• CNN‘s story about the event did say that Abe did the same thing moments before, but appeared to invite ridicule by saying in the headline that “Trump winds up pouring entire box of food into koi pond.”
  • CNN “falsely reported” about Anthony Scaramucci, briefly White House Communications director, meeting with a Russian official.
    • CNN reported that lawmakers were concerned over a meeting Scaramucci had with the head of a Russian investment fund, while Trump was President-elect, citing an unnamed source.
    • Scaramucci refuted the story and CNN removed it. In a statement the network said it did not believe it to be false but that it did not meet editorial standards and there had been a failure of procedure.
    • Three journalists who reported the story, including the head of CNN’s investigative unit, resigned.
  • Newsweek “falsely” reported that Polish First Lady Agata Kornhauser-Duda refused to shake Trump’s hand.
    • Newsweek published a story saying that Trump’s proferred handshake was “rejected by Polish First Lady in hilariously awkward exchange.”
    • The “awards” show a picture of Trump and Kornhauser-Duda shaking hands, to refute Newsweek‘s story.
    • In an article published January 18, following the awards, Newsweek stood by its reporting, linking back to the story and video, which is up to viewers’ interpretation.
  • CNN reported that former FBI Director James Comey would testify that he never told Trump he was not under investigation.
    • CNN did report this, which contradicted multiple assertions by Trump that Comey had assured him he was not under investigation
    • CNN retracted the story, clarifying that Comey was unlikely to say that Trump had never been told that he was not under investigation.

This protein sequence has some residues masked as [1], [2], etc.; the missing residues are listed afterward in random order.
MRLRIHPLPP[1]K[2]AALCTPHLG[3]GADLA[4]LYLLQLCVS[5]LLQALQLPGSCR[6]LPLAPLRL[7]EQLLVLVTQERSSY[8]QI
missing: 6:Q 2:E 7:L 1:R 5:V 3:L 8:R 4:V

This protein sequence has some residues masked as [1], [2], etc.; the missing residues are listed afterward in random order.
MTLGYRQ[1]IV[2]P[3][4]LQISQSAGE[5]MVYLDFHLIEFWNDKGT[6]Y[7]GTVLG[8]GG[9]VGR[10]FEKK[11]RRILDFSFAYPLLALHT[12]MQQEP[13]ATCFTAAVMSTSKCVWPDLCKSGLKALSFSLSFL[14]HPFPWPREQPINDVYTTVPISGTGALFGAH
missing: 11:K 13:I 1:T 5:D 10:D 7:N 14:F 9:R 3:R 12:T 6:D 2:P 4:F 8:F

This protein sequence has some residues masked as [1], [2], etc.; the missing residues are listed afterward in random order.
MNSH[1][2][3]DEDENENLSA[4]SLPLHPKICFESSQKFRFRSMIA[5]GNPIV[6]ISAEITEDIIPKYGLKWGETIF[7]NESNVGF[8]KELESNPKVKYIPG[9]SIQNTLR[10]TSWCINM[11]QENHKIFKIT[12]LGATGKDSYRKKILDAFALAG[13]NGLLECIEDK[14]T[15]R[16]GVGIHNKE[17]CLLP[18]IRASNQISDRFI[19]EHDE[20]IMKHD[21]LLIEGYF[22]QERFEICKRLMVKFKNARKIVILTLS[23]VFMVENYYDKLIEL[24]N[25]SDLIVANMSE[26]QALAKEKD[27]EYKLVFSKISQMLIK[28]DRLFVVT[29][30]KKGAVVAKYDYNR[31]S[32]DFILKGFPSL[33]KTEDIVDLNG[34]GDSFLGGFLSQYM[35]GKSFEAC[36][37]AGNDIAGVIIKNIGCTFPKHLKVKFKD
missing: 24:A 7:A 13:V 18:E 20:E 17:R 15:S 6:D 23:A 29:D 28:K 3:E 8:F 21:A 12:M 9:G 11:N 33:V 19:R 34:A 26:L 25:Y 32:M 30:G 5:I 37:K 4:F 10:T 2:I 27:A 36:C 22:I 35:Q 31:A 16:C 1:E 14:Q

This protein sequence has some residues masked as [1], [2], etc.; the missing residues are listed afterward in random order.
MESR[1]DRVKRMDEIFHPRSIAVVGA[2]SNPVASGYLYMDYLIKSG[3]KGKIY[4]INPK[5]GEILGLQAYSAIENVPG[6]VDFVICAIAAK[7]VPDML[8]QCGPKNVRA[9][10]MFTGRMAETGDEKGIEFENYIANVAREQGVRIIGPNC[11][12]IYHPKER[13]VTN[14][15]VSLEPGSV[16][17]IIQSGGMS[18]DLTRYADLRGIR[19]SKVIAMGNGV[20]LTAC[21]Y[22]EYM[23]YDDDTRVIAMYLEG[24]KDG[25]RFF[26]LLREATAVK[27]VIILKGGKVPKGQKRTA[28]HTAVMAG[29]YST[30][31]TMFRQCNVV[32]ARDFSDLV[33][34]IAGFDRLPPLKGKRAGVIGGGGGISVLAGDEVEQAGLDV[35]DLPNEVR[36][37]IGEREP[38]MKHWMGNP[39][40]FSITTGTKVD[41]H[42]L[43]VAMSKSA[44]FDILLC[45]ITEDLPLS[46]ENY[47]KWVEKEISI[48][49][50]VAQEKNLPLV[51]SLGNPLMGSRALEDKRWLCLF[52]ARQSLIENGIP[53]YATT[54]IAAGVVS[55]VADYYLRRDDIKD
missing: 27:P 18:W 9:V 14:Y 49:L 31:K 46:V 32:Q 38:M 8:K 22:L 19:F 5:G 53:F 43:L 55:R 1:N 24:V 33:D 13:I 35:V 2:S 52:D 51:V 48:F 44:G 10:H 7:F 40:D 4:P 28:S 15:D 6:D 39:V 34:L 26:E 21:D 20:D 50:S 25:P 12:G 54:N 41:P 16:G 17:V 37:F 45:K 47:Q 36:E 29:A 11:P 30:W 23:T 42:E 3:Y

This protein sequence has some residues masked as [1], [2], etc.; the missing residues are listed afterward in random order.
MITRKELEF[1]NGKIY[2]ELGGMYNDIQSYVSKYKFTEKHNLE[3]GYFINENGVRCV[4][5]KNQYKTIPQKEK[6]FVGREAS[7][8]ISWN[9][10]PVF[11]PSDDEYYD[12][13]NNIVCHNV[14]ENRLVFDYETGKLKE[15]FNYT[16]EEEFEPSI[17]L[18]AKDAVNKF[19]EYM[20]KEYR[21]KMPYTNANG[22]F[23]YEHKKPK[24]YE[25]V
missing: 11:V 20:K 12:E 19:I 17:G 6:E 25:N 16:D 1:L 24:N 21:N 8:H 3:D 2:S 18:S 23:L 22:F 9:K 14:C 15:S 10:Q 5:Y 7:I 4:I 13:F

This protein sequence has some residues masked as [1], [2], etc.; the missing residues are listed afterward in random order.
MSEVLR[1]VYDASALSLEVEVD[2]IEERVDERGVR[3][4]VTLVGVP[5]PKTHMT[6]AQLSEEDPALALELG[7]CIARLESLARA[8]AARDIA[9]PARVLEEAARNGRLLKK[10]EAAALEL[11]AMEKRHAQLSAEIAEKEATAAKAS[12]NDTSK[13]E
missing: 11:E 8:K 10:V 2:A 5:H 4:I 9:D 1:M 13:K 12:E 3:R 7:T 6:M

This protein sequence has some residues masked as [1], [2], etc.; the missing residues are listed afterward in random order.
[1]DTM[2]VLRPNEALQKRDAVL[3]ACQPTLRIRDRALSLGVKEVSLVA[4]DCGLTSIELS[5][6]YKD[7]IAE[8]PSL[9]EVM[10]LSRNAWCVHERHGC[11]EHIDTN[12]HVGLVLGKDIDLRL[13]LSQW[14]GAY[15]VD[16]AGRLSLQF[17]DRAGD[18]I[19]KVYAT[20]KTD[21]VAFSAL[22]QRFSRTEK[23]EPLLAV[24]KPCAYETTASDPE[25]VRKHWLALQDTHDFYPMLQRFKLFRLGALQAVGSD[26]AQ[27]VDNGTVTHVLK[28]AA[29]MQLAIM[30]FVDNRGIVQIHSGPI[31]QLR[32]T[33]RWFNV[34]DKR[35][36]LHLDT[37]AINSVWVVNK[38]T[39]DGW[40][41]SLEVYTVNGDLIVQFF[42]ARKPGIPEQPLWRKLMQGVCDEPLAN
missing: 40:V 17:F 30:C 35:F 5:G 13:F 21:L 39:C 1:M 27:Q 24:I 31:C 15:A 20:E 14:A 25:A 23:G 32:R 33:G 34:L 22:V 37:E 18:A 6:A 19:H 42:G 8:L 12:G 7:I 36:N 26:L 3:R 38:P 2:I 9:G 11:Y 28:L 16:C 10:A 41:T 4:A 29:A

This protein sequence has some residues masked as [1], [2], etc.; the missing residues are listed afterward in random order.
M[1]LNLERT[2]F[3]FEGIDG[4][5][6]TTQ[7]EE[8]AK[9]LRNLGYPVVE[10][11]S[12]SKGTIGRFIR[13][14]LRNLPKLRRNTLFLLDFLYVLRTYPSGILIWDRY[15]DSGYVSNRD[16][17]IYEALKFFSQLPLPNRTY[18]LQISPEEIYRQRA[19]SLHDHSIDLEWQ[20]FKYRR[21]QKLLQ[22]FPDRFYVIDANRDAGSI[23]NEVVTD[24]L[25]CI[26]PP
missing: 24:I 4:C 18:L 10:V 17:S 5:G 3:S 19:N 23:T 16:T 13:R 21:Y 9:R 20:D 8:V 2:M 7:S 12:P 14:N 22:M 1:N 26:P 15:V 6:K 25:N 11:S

• Comey confirmed to the Senate Intelligence Committee, as reported by CNN, that he “offered the assurance” when pressed by Trump on the subject.
  • The New York Times reported that Trump’s administration had hidden a climate change report.
    • The Times ran a story on the front page of its paper edition, and online, saying that climate scientists were concerned that the administration might suppress evidence of climate change. It also claimed to be publishing a climate science report for the first time.
    • The latter part of this story was not true as the report in question had been available, for several months, and had been reported by the Washington Post. The Times issued a correction, but it pointed out that the story did not specifically say that the administration had suppressed that report.
  • “THERE IS NO COLLUSION,” Trump said in the awards release, referring to widespread suspicion of collusion between Trump’s election campaign and the Russian government.
    • The United States Department of Justice is currently conducting an inquiry into any links between Trump’s campaign team and the Russian government.
    • Donald Trump Jr. has publicly stated that he, Trump campaign chair Paul Manafort, and Trump’s son-in-law Jared Kushner met a Russian government-linked lawyer in Trump Tower in New York during the campaign. They discussed Russia’s barring of Americans from adopting Russian children, a prohibition Putin imposed in response to U.S. sanctions on high-profile government figures in Russia.

What would you add to this list of alleged “fake news” – go to EDIT or TALK